Experimental study of metal cushion pads for high speed railways

Abstract: The widespread use of railway concrete sleepers/slab track has led to the evolution of fastening systems towards the use of elastic rail pads. Pads are interposed between the rail and the sleeper as damping elements to minimize the transmission of shocks and vibrations to the sleeper, this function being of particular importance for high-speed railways. Polymeric materials have been extensively used to manufacture resilient rail pads. Plastics, however, suffer from a series of intrinsic limitations since the environmental agents (UV rays, temperature, air humidity, etc.) as well as the compressive fatigue loads they are subjected to, negatively affect their mechanical properties over time. This study proposes the use of a novel solution, the so-called ?metal cushion? pads, as a reliable alternative to polymer pads. Metal cushion pads are made of stainless steel wire, knitted, embossed and cold-pressed down into a mold to achieve the required shape and size. The thorough experimental scope carried out in this research includes the following tests: (i) static and dynamic stiffness, (ii) fatigue aging, (iii) electrical resistance and, (iv) corrosion resistance. The values of static and dynamic stiffness are very similar to those obtained with other traditional polymers such as EVA and TPE-M. In addition, it has been found that the stiffness of the metallic solution can be modified by changing the diameter and density of the wire. In the case of fatigue aging, the foremost wearing suffered by the metal cushion pads occurs mainly in the early cycling stages, although the total damage is comparable to that of the traditional solutions. The electrical resistance of the metal cushion does not fulfill the requirements demanded by the international standards; however, its behavior is satisfactory if the metallic solution is combined with a thin plastic sheet. Finally, the metal samples have passed the corrosion test in a saline environment without showing any signs of corrosion damage.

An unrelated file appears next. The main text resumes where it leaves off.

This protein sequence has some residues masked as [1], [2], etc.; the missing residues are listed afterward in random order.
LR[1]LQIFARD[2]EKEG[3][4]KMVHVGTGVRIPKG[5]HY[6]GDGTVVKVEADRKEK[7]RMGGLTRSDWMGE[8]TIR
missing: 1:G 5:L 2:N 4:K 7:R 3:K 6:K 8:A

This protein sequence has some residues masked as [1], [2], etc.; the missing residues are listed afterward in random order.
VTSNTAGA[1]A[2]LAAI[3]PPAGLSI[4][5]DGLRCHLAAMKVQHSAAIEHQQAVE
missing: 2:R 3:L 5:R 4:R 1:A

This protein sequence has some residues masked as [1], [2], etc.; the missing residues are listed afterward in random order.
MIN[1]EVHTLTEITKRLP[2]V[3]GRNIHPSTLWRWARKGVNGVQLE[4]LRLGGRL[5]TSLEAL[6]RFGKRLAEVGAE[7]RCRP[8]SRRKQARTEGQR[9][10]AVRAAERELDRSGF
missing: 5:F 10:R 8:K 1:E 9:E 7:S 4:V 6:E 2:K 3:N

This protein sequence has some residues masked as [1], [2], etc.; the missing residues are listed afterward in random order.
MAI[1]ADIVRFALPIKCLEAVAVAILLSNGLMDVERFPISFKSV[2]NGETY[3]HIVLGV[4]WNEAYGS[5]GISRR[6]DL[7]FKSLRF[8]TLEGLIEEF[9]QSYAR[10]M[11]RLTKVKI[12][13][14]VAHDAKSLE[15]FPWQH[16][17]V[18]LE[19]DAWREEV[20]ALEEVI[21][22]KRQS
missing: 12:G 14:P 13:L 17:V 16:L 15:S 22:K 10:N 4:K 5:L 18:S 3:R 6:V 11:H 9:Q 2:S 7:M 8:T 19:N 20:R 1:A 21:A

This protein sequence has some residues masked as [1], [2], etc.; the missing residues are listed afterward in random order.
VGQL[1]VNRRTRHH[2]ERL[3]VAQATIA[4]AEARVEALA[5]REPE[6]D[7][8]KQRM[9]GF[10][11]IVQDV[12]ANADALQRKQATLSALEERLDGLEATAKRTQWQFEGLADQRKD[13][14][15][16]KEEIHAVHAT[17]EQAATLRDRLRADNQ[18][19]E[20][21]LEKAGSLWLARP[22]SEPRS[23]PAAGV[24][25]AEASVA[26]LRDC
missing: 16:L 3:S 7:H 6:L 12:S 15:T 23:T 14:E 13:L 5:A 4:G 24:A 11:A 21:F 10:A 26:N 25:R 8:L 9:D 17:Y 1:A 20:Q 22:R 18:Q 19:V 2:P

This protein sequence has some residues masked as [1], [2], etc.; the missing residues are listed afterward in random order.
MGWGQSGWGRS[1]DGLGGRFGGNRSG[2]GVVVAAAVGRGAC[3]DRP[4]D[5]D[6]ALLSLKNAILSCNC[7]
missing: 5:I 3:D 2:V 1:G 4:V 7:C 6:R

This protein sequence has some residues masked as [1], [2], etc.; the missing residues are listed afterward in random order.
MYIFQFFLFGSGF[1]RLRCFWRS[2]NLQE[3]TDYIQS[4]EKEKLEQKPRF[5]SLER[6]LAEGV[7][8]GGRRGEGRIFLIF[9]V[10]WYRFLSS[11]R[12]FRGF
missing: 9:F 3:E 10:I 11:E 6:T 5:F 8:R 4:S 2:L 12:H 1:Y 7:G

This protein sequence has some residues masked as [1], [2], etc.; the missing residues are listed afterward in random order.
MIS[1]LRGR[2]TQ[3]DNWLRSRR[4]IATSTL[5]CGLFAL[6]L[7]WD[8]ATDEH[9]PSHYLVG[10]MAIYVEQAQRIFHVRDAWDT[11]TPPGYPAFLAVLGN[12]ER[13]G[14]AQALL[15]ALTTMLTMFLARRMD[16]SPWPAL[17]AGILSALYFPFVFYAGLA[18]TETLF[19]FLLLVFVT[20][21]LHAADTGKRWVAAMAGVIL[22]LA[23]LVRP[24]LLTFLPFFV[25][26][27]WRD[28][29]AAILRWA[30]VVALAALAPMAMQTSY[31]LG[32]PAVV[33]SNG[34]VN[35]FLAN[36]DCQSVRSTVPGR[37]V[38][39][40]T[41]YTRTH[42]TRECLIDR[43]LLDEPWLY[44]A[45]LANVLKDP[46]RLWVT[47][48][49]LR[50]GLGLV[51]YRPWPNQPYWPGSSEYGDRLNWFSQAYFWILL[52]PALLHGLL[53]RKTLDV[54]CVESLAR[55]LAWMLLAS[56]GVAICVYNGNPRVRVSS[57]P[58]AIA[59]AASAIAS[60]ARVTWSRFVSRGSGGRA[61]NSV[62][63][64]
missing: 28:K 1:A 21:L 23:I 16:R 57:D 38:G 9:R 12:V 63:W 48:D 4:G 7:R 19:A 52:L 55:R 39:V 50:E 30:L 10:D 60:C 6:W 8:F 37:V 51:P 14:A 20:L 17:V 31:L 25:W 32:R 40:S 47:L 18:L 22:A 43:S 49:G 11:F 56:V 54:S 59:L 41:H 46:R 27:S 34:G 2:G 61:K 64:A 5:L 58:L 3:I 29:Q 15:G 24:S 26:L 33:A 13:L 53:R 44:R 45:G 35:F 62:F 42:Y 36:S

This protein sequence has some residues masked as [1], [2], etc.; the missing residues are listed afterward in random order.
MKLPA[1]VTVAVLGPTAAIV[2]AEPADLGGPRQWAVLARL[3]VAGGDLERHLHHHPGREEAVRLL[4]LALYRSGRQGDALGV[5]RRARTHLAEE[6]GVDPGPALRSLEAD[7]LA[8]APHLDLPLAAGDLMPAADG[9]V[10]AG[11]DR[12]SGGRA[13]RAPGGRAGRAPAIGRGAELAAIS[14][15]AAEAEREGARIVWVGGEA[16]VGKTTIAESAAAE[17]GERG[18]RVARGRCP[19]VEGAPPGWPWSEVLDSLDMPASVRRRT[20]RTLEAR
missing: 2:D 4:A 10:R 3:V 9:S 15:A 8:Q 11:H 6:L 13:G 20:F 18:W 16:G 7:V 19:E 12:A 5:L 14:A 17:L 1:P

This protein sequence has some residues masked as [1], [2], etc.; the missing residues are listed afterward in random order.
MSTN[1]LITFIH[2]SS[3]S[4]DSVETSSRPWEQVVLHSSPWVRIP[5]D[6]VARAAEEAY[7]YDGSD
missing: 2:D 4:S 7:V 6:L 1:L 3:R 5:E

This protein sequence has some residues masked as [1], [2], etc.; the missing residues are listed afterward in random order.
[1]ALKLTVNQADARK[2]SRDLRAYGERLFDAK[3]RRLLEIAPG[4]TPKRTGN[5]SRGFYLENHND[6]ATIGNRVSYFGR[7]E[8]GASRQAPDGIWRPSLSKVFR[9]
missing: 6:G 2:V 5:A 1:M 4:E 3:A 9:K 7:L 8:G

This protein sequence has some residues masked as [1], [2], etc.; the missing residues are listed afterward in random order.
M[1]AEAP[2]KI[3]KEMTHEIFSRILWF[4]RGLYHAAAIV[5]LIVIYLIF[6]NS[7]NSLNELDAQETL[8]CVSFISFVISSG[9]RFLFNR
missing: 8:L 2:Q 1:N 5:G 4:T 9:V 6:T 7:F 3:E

Otras publicaciones de la misma revista o congreso con autores/as de la Universidad de Cantabria

 Fuente: Construction and Building Materials Volume 182, 10 September 2018, Pages 273-283

Editorial: Elsevier Ltd

 Fecha de publicación: 01/09/2018

Tipo de publicación: Artículo de Revista

DOI: 10.1016/j.conbuildmat.2018.06.134

ISSN: 0950-0618,1879-0526

Url de la publicación: https://doi.org/10.1016/j.conbuildmat.2018.06.134